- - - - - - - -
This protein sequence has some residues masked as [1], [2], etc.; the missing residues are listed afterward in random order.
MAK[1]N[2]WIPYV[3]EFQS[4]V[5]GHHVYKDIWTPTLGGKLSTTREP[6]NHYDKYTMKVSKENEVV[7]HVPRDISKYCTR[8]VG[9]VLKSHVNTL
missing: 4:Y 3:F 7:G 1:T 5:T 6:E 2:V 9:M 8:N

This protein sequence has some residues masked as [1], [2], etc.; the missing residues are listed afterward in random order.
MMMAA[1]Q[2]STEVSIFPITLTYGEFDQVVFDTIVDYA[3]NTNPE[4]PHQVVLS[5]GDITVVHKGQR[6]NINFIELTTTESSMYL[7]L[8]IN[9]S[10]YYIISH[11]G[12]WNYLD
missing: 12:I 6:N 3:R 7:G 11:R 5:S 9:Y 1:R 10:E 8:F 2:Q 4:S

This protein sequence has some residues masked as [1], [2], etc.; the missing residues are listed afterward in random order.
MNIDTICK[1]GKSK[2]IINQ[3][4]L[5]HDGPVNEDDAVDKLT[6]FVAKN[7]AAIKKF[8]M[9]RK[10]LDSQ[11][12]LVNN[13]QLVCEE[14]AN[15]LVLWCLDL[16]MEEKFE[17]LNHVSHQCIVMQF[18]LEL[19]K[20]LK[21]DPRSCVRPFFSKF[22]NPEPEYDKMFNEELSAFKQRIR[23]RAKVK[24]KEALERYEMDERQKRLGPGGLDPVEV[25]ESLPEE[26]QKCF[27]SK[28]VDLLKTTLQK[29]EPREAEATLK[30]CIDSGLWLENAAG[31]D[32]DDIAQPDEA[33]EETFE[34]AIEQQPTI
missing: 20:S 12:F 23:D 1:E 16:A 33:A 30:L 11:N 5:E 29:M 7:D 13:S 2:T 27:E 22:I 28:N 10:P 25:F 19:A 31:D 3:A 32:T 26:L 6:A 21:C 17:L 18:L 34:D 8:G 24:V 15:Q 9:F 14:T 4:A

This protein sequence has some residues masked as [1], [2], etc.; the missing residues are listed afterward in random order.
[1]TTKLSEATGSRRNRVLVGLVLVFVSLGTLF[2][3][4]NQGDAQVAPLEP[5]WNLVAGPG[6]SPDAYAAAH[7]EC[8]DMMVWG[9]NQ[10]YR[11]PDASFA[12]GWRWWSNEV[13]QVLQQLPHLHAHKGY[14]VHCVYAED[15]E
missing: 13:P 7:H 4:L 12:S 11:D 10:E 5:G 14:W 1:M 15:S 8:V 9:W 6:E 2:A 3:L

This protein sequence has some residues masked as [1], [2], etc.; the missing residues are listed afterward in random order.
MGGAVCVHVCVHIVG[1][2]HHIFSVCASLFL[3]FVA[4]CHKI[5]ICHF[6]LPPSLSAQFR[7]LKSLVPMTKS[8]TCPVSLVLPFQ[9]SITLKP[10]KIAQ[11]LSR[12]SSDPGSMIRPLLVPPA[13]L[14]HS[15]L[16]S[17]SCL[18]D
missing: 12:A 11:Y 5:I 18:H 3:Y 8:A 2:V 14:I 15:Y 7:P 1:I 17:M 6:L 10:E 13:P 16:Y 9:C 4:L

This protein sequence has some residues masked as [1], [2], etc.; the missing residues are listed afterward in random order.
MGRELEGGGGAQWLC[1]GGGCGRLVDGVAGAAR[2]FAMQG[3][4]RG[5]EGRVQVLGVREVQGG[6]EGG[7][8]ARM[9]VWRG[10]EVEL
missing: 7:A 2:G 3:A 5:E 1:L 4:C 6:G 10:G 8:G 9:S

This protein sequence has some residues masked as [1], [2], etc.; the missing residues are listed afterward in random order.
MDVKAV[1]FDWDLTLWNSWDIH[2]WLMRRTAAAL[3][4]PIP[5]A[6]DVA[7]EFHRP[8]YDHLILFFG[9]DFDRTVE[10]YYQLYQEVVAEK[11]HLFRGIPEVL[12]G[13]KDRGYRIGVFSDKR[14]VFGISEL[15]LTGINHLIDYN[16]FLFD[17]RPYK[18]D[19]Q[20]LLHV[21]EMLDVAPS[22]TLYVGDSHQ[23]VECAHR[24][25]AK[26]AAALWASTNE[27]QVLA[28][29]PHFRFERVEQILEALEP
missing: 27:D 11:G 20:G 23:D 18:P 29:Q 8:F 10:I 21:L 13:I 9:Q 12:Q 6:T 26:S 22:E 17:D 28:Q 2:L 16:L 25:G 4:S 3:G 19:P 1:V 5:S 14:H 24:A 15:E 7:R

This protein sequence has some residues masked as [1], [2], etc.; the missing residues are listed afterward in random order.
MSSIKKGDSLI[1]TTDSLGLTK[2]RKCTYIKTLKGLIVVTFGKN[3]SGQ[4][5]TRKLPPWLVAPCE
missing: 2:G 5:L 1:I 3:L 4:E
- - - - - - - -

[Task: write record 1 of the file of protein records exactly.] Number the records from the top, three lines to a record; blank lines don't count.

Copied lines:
This protein sequence has some residues masked as [1], [2], etc.; the missing residues are listed afterward in random order.
MAK[1]N[2]WIPYV[3]EFQS[4]V[5]GHHVYKDIWTPTLGGKLSTTREP[6]NHYDKYTMKVSKENEVV[7]HVPRDISKYCTR[8]VG[9]VLKSHVNTL
missing: 4:Y 3:F 7:G 1:T 5:T 6:E 2:V 9:M 8:N